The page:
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If $f(x_1,x_2)= {x_1 \choose x_2}(1/2)^{x_1}(x_1/15)$ where $x_2 = 0,1,\ldots,x_1$ and $x_1 = 1,\ldots,5$, how would you find $E[X_2]$ and $E[X_2|X_1=x_1]$


To find $E[X_2]$ you just perform a double summation from $0$ to $x_1$ for $x_2$ and from $1$ to $5$ for $x_1$, multiplying each value of $x_2$ by the pdf.

To find $E[X_2|X_1=x_1]$, you fix $x_1$, and add the products of all relevant $x_2$ by the pdf.

So for example: if $x_1 = 1$, then $E[X_2|X_1= 1]= 0*pdf + 1* pdf = {1 \choose 1} (1/2)(1/15)= 1/30$. Is the correct reasoning? Do I repeat this process for all the other $x_1$? I'm trying to find an easier way to do this problem.

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up vote 1 down vote accepted

By the tower property, $E[X_{2}] = E[ E[X_{2} | X_{1} = x_{1}] ]$, so I would first start by solving for $E[X_{2} | X_{1} = x_{1}]$: $$E[X_{2}|X_{1} = x_{1}] = \sum_{x_{2}=0}^{x_{1}}x_{2}\cdot{}P(X_{2}=x_{2}|X_{1}=x_{1}) = \sum_{x_{2}=0}^{x_{1}}x_{2}\cdot{}\frac{P(X_{2}=x_{2} \cap X_{1}=x_{1})}{P(X_{1}=x_{1})} $$

$$ = \sum_{x_{2}=0}^{x_{1}}x_{2}\cdot{}\frac{\biggl[\begin{pmatrix} x_{1} \\ x_{2}\end{pmatrix} \biggl(\frac{1}{2}\biggr)^{x_{1}}\biggl( \frac{x_{1}}{15}\biggr)\biggr]}{\displaystyle\sum_{x_{2}=0}^{x_{1}}\biggl[\begin{pmatrix} x_{1} \\ x_{2}\end{pmatrix} \biggl(\frac{1}{2}\biggr)^{x_{1}}\biggl( \frac{x_{1}}{15}\biggr)\biggr]}.$$

Next, write down the marginal probability mass function of $X_{1}$, which is given by summing out the $x_{2}$ variable, which is the numerator above.

$$ P(X_{1} = x_{1}) = \sum_{x_{2}=0}^{x_{1}}\biggl[\begin{pmatrix} x_{1} \\ x_{2}\end{pmatrix} \biggl(\frac{1}{2}\biggr)^{x_{1}}\biggl( \frac{x_{1}}{15}\biggr)\biggr].$$

Now you can compute $E[X_{2}]$ as the expectation of $E[X_{2}|X_{1}=x_{1}]$ using the PMF of $X_{1}$: $$ E[X_{2}] = \sum_{x_{1}=1}^{5}\Biggl[\sum_{x_{2}=0}^{x_{1}}x_{2}\cdot{}\frac{\biggl[\begin{pmatrix} x_{1} \\ x_{2}\end{pmatrix} \biggl(\frac{1}{2}\biggr)^{x_{1}}\biggl( \frac{x_{1}}{15}\biggr)\biggr]}{\displaystyle\sum_{x_{2}=0}^{x_{1}}\biggl[\begin{pmatrix} x_{1} \\ x_{2}\end{pmatrix} \biggl(\frac{1}{2}\biggr)^{x_{1}}\biggl( \frac{x_{1}}{15}\biggr)\biggr]}\cdot{}\sum_{x_{2}=0}^{x_{1}}\biggl[\begin{pmatrix} x_{1} \\ x_{2}\end{pmatrix} \biggl(\frac{1}{2}\biggr)^{x_{1}}\biggl( \frac{x_{1}}{15}\biggr)\biggr]\Biggr] $$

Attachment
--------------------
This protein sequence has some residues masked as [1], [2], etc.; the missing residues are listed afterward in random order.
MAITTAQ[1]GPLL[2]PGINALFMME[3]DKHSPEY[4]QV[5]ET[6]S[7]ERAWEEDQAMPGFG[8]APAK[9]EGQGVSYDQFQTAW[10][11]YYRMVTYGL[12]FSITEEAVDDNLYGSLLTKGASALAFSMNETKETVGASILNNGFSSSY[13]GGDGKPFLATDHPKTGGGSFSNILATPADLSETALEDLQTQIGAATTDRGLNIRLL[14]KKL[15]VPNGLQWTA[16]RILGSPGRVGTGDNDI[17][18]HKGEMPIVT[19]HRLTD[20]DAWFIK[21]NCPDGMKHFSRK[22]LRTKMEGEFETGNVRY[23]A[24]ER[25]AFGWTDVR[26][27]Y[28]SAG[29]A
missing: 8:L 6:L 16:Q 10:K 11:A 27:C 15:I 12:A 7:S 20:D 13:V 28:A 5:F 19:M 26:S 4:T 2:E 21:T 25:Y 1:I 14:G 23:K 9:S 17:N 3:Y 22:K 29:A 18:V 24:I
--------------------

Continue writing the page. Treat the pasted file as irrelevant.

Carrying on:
$$ = \sum_{x_{1}=1}^{5}\sum_{x_{2}=0}^{x_{1}}x_{2}\cdot{}\biggl[\begin{pmatrix} x_{1} \\ x_{2}\end{pmatrix} \biggl(\frac{1}{2}\biggr)^{x_{1}}\biggl( \frac{x_{1}}{15}\biggr)\biggr]$$

which is just the basic double sum formula for $E[X_{2}]$ as expected.

As for what these sums work out to, I would probably just use SymPy, Maple, or Mathematica if you want closed forms, or NumPy or Matlab if you want the numerical results.

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I think E[X2] eventually equals the first term in the product – lord12 Mar 20 '12 at 0:53
But the first term of the product is just for a single value of $x_{1}$. You have to multiply by the probability of that value of $x_{1}$ and sum over all potential choices for $x_{1}$. – Mr. F Mar 20 '12 at 0:56
Nevermind, I see what you did – lord12 Mar 20 '12 at 1:00
You're right. The mistake though is not quite what you mentioned. It is that in my first conditional expectation, I forgot to divide by the marginal probability $P(X_{1} = x_{1})$. Then, multiplying by that again will cancel it to make the last formula correct. I am updating to reflect this. – Mr. F Mar 20 '12 at 1:06

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